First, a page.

And what about donning that major league jersey for the first time on a big league roster?


"That's a great feeling," Price said. "I finally made it to where I wanted to be. They say the easiest part is getting there, and the hardest part is staying there. I can attest to that and agree 100 percent. The guys that get to the big leagues and continue their work are the ones that will stay there. The ones that get there and are content with being a big leaguer, are the ones that find themselves in Triple-A."


Price made his major league debut in relief against the Yankees on September 14, 2008. The first batter he faced was Xavier Nady, who grounded out to shortstop on the first pitch. Price said he threw seven pitches in his first inning and Pudge Rodriquez was his first strikeout for the third out.


Price made his first major league start against the Baltimore Orioles on September 22 without a decision.


"It was awesome standing there before the game listening to that National Anthem and knowing I'm minutes away from my first start in the major leagues," said Price. "Especially with me at the time being with the Rays when they are in that playoff hunt. Those games in September have significant meaning. That was a game we needed to win and we did go on to win. I left when it was tied 1-1. Knowing that my team needed me to step up, though it was my first start, obviously had my emotions flying high. But I needed to control myself and help the Rays win a game."

Price in ALCS
Tampa Bay did make it to the World Series after defeating Boston four games to three in the league championship series. Price was the winning pitcher in relief in Game 2 and recorded the save in Game 7 that sent the Rays to the World Series against Philadelphia.


"Going to the world championship and knowing you will pitch sometime was definitely wild," Price said. "That is the highest experience in baseball there is. There is nothing bigger than the World Series. For me to be in that position was definitely a blessing. I was very lucky to be in that position at such an early age.


"I remember before the first game I was walking off the field in batting practice. I ran into Jamie Moyer a left-handed pitcher for the Phillies. He walked over and told me, `I spent 22 years in the big leagues and this is my first time ever making it to the World Series. So make sure you enjoy it. You might not ever get back to this point.' For him to come over to tell me that when I didn't have 22 days in the major leagues was special."


The Phillies won the World Series, four games to one. Price pitched in relief of Game 2 and was credited with the save. This was the Rays only World Series victory. Price faced batters Ryan Howard, Jason Werth and Chase Utley. He knew it was a tough lineup, but "felt that I handled myself well."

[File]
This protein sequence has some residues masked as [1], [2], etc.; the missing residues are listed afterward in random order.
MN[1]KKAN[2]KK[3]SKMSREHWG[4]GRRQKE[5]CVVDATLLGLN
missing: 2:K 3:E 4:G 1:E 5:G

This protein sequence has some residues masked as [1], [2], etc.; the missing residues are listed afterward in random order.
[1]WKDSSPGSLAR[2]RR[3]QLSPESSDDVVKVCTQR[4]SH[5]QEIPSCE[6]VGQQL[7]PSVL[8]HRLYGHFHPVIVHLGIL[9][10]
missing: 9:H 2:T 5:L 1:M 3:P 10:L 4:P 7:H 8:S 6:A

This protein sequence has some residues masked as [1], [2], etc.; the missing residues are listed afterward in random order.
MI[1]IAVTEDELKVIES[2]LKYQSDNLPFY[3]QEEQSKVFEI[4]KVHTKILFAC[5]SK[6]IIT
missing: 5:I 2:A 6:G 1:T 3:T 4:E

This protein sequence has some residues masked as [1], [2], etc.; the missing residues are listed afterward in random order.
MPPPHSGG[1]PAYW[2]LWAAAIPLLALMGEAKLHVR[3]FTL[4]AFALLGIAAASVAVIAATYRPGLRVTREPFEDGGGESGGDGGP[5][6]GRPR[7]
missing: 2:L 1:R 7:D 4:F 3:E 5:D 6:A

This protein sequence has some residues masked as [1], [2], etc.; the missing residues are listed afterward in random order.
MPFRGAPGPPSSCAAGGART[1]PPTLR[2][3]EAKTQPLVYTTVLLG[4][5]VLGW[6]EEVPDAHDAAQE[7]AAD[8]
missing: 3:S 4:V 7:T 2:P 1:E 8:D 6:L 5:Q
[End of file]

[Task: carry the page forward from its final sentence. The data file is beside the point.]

Price also pitched a scoreless eighth inning in Game 7. His World Series numbers include 3.1 innings, giving up two earned runs (Game 2) with four strikeouts. Price began the 2009 season in Durham. After pitching nearly flawless in the Rays minor league system and playing in the playoffs and World Series, Price was feeling good about his future.


"Whenever you get to the big leagues, you've got to be successful to let yourself know you belong there," said Price. "You can't continue to go out there when you are a rookie or a young guy in the league and continually fail. Then maybe you begin to think I don't belong here. It trains you to know that is where you belong and you can succeed."


In 2009, Price began the season in Durham where he was 1-4 with a 3.93 ERA in eight starts and 34.1 innings pitched. On May 30, Price was with the Rays when he collected his first regular season major league victory over the Twins, 5-2. In less than six innings, Price recorded 11 strikeouts. He finished the season with a 10-7 record, a 4.42 ERA with 102 Ks in 23 starts.


Price had a breakout year in 2010 becoming the first American League pitcher to reach 10 wins on June 15. At that point he was 10-2 and led the league with a 2.31 ERA. Price was selected as the American League starter for the All-Star Game in Anaheim.


"I was the youngest starting pitcher in the All-Star game since Dwight Gooden," Price said. "I felt that was very special. When people told me that it took me back a little bit. I had a bunch of teammates that helped me. It wasn't just me pitching. I wasn't by myself. I don't go out there and win games just on pitching. I've got defense. I've got hitters and run support. It was a team effort and that was the first time the Rays had a pitcher start for them. It was good not only for me, but the entire organization."


Price pitched two scoreless innings, allowing one hit in the National League's 3-1 win. He threw 24 pitches with his fastball reaching 96-100 mph. The six-foot-six, 225-pounder faced the top hitters of the senior circuit.


"I started off with Hanley Ramirez who grounded out to first," said Price. "Martin Prado was the second out and my third batter of the first inning was Albert Pujols. He hit an absolute stud to right field and Ichiro [Suzuki] made a really good catch. I was pleased with that play since he hit the ball about 150 miles per hour. I'm glad that ended up in his glove.


"I faced Ryan Howard who was my first batter in the second inning. I was able to strike him out. That was my one strikeout in the game. It was fun, but I was relieved when I was done because my emotions were running very high and I was extremely nervous heading into that. I enjoyed it."